The purpose of this study was to identify high school students' actions in response to physical aggression in their dating relationships. The association of these actions with race/ethnicity and gender was also examined. From a sample of high school students (N = 476), a subsample
who reported that they had experienced at least one episode of being victimized by physical aggression in a dating relationship (n = 183), served as the sample of interest. On average, students engaged in two help-seeking actions, with females reporting more actions than males. Overall,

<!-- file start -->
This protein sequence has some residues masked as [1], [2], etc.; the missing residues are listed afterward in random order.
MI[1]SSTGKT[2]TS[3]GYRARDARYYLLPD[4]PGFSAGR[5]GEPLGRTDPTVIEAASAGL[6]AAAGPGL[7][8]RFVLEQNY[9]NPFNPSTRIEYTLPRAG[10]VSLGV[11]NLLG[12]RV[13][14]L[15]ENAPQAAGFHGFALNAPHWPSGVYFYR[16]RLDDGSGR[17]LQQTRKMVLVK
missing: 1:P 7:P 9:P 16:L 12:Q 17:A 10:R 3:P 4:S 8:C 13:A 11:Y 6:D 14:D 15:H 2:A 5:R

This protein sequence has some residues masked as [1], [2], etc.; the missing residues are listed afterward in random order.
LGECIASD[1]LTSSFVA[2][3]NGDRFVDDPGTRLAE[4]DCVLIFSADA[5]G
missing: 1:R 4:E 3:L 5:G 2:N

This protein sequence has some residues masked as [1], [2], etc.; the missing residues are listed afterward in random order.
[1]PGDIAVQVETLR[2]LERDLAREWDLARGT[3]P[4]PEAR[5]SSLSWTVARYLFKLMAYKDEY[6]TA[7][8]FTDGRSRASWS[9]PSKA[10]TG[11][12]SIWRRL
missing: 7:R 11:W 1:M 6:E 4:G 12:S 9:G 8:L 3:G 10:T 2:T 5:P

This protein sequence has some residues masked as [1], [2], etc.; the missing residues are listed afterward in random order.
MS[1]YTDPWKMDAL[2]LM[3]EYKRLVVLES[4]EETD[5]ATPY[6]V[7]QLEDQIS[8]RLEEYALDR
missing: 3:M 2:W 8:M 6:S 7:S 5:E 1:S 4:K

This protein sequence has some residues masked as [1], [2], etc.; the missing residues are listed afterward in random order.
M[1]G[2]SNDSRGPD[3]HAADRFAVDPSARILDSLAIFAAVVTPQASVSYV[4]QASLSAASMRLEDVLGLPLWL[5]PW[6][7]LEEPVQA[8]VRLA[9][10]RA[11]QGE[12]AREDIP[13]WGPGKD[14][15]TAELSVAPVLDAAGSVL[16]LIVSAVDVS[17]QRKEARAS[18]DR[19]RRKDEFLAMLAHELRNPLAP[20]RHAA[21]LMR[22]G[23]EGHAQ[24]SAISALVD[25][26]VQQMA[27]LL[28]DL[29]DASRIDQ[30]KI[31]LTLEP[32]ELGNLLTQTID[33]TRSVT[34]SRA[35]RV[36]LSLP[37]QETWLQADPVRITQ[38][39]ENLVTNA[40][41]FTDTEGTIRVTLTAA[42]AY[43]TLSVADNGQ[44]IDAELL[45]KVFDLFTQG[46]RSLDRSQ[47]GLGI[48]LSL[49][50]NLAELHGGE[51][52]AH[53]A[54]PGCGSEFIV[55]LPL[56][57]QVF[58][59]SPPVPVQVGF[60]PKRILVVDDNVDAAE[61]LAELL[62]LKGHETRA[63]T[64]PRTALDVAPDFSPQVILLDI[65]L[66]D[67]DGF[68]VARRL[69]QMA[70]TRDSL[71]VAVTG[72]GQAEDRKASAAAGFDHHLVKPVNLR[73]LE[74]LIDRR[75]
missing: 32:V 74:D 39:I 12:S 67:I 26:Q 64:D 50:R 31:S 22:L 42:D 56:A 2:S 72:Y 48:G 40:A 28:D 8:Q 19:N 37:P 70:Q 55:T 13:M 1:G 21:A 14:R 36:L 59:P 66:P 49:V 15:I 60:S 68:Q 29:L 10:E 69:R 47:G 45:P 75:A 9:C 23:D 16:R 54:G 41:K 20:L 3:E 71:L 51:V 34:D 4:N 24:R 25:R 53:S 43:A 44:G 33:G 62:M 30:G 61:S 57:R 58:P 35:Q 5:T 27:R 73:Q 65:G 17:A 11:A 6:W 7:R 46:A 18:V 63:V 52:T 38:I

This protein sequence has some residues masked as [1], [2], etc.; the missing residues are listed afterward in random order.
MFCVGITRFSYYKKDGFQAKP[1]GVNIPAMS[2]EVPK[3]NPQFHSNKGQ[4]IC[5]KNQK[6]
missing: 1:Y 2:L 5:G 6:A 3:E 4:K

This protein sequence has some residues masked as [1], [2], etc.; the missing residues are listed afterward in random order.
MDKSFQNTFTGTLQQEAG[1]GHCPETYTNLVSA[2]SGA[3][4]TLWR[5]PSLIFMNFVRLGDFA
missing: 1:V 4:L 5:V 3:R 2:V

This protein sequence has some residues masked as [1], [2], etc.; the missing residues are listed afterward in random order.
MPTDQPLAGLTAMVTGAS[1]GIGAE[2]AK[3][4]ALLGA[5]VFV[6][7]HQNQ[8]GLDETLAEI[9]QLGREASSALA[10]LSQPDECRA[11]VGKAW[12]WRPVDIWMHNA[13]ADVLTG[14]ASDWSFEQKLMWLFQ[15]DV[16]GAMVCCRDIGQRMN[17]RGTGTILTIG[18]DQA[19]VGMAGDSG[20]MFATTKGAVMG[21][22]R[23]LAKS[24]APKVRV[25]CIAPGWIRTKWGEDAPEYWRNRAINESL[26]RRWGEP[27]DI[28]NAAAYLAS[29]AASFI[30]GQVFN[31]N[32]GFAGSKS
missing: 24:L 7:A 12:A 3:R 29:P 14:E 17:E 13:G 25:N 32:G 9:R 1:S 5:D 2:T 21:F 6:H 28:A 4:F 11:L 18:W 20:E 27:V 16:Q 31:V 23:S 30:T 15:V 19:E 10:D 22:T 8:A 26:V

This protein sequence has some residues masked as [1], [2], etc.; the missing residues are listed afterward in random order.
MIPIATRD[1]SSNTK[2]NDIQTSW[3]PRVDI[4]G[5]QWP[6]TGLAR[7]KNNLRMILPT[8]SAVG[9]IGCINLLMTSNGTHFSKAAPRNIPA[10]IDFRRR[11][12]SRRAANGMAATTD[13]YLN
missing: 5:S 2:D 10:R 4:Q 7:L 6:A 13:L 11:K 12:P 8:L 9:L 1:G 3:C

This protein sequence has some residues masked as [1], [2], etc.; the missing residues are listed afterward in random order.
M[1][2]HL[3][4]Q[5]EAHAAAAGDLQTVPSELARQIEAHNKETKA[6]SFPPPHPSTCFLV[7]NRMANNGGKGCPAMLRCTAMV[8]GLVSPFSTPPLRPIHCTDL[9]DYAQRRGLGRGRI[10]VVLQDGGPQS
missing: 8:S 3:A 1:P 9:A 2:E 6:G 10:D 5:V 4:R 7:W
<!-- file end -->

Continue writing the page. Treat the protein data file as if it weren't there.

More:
the most common responses to physical aggression in a dating relationship were aggressive action (e.g., fight back), informal help seeking, threatened or actual breakup, and doing nothing (males) or crying (females). Females were more likely to fight back than were males. Race was largely
unrelated to students' actions. Intervention opportunities and areas for future research are discussed.
Document Type: Journal Article
Dating Violence Prevention Project, Inc. Glen Ridge, NJ and Durham, NH 2:
Department of Psychology, State University at Stony Brook
Publication date: January 1, 2001
More about this publication?
Violence and Victims discusses theory, research, policy, and clinical practice in the area of interpersonal violence and victimization across such disciplines as psychology, sociology, criminology, law, medicine, nursing, psychiatry, and social work.